Certificates of Insurance
Evidence of insurance specified to be carried by owner and contractor must be provided as proof of its existence and its terms and conditions. Certificates of insurance are commonly issued free of charge by insurance carriers, agents, and brokers when requested by their insureds. Certificates of the contractor’s insurance should be addressed to the owner. (A201, 11.1.3) Copies of the owner’s property insurance should be addressed to the contractor. (A201, 11.4.6)
In the interest of promoting uniformity in construction industry documentation and administration, the AIA has issued a standard form of Certificate of Insurance, Document G705, which many construction insurers have adopted. This document may soon drop out of common use as a new insurance industry form is taking its place and is now recommended by the AIA. The Agency Company Organization for Research and Development issues the new form, designated as ACORD 25-S (3/88).
One of the most important aspects of an insurance certificate is the statement that the policies will not be cancelled or allowed to expire unless 30 days’ written notice has been given to the addressee of the certificate.
According to the AIA General Conditions, Subparagraph 4.2.4, all communications between owner and contractor shall be through the architect. Consequently, the insurance certificates from each party will flow through the architect’s administration to the opposite party. When the architect transmits insurance certificates, copies of insurance policies, or surety bonds, the covering letter should merely inventory the enclosures, but should not comment on the sufficiency of the carrier or surety or the adequacy or conditions of the coverage. The architect should advise the client to seek legal or insurance advice in appraising the insurance coverages underlying the certificates.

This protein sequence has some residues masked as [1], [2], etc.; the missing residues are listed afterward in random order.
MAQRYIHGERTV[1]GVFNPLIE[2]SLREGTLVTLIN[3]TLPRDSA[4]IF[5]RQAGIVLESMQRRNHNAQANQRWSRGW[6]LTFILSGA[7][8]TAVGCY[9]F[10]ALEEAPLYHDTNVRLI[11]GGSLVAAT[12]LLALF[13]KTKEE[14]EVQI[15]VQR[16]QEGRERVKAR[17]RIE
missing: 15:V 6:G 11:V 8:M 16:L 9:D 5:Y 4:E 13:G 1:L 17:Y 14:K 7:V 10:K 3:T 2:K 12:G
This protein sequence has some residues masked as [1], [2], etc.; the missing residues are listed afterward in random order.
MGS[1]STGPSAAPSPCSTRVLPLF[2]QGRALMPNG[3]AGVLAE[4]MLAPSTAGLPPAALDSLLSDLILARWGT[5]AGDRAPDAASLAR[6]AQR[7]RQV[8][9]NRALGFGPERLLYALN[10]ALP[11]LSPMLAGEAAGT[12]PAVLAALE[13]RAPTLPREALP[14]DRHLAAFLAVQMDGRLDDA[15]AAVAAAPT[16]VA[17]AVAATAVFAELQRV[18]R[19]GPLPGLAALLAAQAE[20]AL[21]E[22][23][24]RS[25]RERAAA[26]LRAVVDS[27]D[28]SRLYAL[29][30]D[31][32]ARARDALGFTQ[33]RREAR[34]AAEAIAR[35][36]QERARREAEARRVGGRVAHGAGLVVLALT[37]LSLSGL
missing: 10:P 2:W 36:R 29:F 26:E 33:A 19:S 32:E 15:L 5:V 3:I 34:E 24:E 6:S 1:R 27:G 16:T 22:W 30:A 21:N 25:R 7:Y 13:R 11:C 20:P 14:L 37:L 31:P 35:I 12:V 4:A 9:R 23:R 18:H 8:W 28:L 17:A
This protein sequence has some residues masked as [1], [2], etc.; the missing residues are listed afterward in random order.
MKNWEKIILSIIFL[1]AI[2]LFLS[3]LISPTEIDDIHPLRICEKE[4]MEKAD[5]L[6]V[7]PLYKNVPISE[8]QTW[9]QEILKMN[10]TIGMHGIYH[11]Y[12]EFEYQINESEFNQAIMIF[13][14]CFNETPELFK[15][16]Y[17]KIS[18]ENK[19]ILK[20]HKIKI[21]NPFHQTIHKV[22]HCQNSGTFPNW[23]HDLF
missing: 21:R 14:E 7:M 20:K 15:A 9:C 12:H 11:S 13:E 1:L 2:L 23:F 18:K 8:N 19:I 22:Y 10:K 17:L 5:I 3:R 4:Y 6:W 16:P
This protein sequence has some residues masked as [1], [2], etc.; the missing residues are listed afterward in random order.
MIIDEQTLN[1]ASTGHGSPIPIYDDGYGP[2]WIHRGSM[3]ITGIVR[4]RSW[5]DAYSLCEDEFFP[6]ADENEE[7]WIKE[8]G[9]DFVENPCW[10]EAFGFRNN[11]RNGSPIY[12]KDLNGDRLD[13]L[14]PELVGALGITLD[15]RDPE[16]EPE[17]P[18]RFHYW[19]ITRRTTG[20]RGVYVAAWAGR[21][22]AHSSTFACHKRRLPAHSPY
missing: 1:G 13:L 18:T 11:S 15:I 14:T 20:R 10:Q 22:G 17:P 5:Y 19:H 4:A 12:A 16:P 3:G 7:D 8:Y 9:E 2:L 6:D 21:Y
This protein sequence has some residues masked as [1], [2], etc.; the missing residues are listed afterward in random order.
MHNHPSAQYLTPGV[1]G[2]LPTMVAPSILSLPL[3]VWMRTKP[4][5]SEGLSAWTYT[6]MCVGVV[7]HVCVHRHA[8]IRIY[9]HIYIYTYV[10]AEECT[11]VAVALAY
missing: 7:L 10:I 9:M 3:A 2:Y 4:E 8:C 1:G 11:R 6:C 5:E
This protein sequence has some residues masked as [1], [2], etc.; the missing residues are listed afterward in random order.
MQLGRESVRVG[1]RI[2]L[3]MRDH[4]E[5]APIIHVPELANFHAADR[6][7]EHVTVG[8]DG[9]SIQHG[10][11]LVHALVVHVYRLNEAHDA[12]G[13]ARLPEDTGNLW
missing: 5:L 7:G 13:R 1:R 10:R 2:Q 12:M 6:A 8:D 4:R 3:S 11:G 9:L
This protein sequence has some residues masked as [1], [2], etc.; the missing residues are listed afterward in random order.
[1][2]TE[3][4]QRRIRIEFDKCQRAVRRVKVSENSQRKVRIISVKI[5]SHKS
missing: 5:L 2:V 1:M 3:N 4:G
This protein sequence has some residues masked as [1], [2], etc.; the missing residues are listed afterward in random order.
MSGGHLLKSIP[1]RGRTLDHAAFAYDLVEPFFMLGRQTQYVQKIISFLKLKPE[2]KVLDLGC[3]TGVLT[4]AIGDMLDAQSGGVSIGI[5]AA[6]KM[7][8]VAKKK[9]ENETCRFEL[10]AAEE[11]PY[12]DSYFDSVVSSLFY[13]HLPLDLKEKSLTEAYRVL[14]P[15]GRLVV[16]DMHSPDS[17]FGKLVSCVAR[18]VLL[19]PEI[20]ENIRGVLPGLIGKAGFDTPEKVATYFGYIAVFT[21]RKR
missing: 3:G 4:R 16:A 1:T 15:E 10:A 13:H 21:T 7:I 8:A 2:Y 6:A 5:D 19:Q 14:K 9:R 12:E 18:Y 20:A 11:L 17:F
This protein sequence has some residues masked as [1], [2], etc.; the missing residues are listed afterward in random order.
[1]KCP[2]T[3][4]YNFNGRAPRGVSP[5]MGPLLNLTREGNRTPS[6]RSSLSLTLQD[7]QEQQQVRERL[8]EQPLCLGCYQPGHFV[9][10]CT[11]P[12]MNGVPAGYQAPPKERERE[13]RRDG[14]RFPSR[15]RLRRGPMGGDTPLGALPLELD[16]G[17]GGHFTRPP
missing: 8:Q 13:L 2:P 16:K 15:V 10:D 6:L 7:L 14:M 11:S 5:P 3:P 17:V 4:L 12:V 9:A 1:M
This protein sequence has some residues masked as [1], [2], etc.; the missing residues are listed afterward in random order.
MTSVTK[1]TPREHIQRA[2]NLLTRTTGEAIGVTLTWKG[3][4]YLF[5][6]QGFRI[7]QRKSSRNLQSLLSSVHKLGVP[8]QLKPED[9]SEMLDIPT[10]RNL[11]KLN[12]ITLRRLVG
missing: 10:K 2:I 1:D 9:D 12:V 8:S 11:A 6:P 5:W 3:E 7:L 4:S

All specified insurance and bonds must be in force before any construction is undertaken at the jobsite. Insurance companies and sureties are reluctant to issue insurance coverage or bonds once construction operations are under way.
Insurance Coverage Required by the Contract
The owner and contractor are both required to carry liability insurance. (A201, 11.1 and 11.2)
The owner is also required to carry property insurance. (A201, 11.4) If the owner decides not to purchase property insurance, the contractor is entitled to purchase it and charge it to the owner. (A201, 22.214.171.124)
A new provision in A201-1997 provides that the owner, optionally, may require the contractor to provide Project Management Protective Liability Insurance. This coverage is in lieu of the owner’s and contractor’s liability insurance and covers the architect’s vicarious liability as well. This insurance will be paid for by the owner. (A201, 11.3)
Should an insured event occur on the project, the owner or contractor should make its claim to the insurance carrier, through its insurance broker. Although the architect may be asked to furnish relevant information underlying the claim, the owner or contractor should administer its own claim. If insurance information or services are required, the owner or contractor should rely on its legal or insurance counsel for appropriate assistance.
The Architect’s Insurance
The foregoing discussion concerns the insurance required by the construction contract (A201-1997) to be carried by the owner and the contractor.
The typical architectural office will insure its ongoing business risks with general liability insurance, automobile insurance, fire insurance, and valuable papers insurance. It might also carry life and health insurance for its principals and employees. Firms that have employees must carry workers compensation insurance.
In addition, the professional risks are insured by professional liability insurance, also called errors and omissions insurance. Other forms of insurance are also available.